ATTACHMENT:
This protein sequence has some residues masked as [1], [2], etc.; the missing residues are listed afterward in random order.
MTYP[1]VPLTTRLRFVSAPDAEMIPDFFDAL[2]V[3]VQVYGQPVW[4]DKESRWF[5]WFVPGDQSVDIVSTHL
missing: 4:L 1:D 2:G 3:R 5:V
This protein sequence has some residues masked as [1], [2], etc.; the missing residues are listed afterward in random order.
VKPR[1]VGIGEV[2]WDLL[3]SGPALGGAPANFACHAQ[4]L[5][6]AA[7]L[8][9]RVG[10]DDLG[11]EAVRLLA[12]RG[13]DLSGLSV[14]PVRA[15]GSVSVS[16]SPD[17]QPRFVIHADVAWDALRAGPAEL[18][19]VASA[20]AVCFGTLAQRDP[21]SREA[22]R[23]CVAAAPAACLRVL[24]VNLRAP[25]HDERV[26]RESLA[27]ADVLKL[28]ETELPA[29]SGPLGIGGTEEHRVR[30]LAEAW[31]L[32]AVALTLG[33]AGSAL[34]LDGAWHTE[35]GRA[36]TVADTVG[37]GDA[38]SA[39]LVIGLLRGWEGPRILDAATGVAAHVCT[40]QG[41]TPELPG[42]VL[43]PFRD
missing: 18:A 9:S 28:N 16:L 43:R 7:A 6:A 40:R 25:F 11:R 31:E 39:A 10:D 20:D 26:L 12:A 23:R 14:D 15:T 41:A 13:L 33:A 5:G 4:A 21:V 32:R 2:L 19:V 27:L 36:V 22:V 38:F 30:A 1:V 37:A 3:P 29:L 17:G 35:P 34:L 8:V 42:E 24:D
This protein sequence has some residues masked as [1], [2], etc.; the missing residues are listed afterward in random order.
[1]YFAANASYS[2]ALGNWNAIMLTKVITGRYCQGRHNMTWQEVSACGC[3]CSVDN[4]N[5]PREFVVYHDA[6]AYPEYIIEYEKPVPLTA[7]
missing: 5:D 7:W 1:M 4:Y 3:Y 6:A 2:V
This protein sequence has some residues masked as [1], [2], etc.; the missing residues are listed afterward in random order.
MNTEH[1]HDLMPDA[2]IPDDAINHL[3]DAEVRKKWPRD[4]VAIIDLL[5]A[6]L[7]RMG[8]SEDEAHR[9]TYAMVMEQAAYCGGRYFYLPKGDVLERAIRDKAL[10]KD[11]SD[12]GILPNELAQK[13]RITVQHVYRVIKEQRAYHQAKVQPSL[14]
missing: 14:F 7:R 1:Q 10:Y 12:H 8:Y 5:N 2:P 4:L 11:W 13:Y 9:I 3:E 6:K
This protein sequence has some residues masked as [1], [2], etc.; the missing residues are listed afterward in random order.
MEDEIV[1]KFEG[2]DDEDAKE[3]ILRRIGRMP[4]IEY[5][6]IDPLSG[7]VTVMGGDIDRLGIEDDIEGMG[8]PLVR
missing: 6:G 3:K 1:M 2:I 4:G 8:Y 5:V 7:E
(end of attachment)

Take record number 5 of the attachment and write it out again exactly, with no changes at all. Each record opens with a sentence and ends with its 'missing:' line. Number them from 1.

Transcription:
This protein sequence has some residues masked as [1], [2], etc.; the missing residues are listed afterward in random order.
MEDEIV[1]KFEG[2]DDEDAKE[3]ILRRIGRMP[4]IEY[5][6]IDPLSG[7]VTVMGGDIDRLGIEDDIEGMG[8]PLVR
missing: 6:G 3:K 1:M 2:I 4:G 8:Y 5:V 7:E